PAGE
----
When we met the NPF4 team way back in Feb 2020, they seemed genuinely excited by the thought of a radically different plan. In my mind I conjured up all sorts of possibilities, different formats and layouts, a well thought out plan with transformative policies.
I guess the Government’s civil servants view of transformative is not quite the same as ours.
Turns out I was a little over optimistic.
True, there is a shift in some of the language of the document. The centrality of public interest planning has, to a certain extent, displaced the language of economic growth. But any real change really needs to strike at the heart of neoliberal capitalism and banish altogether the concept that sustained economic growth, is the most efficient and effective way of achieving ‘progress’. This document has not done that, for it continues to promote and enable development, rather than limit or prevent the kinds of development that we know are not good for the planet.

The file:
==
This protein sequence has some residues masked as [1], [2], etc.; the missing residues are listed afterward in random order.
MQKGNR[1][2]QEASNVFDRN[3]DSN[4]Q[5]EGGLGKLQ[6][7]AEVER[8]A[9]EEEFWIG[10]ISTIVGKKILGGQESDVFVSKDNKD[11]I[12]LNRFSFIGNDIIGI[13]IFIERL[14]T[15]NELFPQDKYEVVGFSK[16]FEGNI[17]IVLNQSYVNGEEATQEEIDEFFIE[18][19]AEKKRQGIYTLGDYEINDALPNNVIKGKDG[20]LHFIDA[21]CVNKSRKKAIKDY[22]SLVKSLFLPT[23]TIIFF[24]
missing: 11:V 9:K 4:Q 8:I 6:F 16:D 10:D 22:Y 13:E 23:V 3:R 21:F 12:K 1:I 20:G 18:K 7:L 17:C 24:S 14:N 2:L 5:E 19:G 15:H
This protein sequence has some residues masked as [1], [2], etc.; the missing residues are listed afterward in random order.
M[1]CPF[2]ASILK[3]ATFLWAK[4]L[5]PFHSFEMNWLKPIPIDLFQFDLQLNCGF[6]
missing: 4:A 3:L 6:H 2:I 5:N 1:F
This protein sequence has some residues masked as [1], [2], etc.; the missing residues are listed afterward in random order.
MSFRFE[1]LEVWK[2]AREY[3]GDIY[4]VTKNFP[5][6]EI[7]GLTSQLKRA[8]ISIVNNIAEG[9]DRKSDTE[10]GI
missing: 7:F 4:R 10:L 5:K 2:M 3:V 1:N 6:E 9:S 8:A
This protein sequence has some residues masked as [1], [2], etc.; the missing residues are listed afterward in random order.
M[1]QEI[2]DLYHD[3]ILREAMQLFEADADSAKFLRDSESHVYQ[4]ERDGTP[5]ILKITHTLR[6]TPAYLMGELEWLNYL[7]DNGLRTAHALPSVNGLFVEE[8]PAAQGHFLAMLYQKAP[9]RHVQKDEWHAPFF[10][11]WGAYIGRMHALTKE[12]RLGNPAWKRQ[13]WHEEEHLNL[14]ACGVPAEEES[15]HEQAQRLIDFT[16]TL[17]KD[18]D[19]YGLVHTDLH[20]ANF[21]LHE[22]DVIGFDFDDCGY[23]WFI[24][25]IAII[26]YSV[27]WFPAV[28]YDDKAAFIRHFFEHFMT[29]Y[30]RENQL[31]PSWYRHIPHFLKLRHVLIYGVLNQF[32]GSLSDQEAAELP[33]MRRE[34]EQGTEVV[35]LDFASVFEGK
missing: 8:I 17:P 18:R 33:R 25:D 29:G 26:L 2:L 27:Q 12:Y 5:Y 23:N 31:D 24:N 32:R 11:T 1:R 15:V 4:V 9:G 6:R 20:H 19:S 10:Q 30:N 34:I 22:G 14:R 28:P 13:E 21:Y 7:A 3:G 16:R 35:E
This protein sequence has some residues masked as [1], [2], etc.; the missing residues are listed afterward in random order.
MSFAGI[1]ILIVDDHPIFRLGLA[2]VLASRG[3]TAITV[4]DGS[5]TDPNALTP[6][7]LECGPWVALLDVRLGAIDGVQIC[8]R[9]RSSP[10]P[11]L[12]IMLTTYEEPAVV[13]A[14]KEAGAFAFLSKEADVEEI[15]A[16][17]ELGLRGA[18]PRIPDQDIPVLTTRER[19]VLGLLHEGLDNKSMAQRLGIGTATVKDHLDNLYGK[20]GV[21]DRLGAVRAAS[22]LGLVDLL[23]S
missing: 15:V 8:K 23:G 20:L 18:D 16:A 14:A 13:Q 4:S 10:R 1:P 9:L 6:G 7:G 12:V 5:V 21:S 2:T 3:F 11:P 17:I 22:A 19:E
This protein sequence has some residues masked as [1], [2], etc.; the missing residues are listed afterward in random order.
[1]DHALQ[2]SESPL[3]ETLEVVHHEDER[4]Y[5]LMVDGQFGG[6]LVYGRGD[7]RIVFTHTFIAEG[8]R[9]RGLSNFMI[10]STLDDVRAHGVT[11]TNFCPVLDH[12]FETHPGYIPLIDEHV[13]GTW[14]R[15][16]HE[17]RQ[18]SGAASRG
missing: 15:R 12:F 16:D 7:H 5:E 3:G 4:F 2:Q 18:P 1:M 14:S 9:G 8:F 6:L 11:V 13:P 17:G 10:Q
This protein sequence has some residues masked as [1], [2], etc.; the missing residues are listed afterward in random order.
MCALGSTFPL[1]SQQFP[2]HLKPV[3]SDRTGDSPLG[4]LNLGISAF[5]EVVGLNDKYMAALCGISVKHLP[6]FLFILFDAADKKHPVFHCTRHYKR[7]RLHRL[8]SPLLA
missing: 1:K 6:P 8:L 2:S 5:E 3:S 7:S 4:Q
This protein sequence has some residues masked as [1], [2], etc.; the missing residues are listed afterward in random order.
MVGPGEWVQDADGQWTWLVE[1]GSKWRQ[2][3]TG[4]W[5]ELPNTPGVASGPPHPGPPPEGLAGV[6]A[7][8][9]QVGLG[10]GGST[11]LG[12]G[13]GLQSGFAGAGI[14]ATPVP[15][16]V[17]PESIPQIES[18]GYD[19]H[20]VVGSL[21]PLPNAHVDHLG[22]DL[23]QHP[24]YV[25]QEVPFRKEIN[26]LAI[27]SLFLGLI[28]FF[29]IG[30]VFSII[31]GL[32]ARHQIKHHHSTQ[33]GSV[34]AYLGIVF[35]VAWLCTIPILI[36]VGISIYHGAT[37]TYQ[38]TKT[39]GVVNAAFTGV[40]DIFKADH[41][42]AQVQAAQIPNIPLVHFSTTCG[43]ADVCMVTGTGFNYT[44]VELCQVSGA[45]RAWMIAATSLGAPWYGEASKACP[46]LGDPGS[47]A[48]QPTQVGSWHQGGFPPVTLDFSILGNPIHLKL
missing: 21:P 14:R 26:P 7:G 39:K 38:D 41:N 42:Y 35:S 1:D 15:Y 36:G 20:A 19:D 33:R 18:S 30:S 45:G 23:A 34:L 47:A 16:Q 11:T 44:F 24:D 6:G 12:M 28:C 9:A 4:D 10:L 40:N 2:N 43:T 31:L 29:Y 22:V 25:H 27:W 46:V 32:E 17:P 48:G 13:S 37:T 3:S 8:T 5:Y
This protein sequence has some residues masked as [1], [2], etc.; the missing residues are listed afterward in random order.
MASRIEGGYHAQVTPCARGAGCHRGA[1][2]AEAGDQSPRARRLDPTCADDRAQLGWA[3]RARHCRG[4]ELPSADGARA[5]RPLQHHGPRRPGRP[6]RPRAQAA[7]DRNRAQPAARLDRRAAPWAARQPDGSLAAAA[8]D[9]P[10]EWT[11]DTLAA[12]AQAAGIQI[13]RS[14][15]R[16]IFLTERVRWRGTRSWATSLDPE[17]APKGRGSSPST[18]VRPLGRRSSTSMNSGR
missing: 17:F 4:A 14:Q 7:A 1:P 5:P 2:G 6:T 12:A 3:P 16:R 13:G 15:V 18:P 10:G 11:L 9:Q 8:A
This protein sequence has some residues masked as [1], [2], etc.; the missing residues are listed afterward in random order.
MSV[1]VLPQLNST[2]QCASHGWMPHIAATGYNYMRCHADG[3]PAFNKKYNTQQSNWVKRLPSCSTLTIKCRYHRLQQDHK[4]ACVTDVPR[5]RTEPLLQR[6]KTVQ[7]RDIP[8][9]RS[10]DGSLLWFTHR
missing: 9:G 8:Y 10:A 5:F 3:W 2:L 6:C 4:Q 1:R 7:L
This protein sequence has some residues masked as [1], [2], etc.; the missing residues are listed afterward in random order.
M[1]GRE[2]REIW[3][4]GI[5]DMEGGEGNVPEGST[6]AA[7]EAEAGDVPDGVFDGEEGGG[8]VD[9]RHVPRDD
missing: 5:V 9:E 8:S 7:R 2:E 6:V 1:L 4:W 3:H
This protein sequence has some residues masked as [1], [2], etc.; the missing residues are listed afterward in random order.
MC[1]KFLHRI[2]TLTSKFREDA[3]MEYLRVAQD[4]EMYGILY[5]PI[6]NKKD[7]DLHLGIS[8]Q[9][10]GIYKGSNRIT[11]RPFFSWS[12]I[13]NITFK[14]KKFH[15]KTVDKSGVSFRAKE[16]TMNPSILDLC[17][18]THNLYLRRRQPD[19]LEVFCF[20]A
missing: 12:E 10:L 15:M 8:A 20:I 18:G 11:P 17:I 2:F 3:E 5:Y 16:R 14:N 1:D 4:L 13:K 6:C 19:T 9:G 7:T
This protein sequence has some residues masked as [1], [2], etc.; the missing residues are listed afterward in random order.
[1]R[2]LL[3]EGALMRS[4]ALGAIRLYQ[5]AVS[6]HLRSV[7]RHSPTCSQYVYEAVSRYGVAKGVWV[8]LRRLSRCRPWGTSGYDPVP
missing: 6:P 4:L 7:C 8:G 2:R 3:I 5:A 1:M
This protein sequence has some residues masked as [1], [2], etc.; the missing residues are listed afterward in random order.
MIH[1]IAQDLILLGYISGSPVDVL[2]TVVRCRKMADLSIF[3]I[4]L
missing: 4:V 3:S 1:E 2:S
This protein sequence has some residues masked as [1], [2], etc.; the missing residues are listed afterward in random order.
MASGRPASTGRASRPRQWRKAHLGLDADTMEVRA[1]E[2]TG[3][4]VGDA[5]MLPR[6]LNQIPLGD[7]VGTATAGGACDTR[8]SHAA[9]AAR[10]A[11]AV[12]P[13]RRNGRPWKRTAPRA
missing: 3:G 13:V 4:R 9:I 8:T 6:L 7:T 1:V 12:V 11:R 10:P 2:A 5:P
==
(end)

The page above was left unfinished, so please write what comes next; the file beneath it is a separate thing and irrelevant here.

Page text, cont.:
The plan is to be applauded in its ambition to be transformative, but unless there are strong policies and workable mechanisms to make it deliverable it cannot and will not achieve that ambition. We have limited time, we have been talking for so many years, nothing has changed, we are still on the same trajectory, we need strong and clear leadership from them to halt the direction of travel.
We urge you to respond to the consultation by the 10th January, (we have tried to assist in the next bit of this blog by detailing our own response).
Please copy your own MSPs to your response as well.
Reminder: The other NPF4 Scottish Government consultation is running at the same time, but the deadline is not until March 31st. We will hold workshops to help you respond to this more detailed consultation in February.
So having very reluctantly given you your holiday homework we wish you all a peaceful, healthy and happy festive break.
We hope to come back refreshed ourselves, as next year there is much to do, soooo much to do.
To help us you may want to consider a Christmas donation to Planning Democracy.
Give the gift of helping someone else in their planning battle.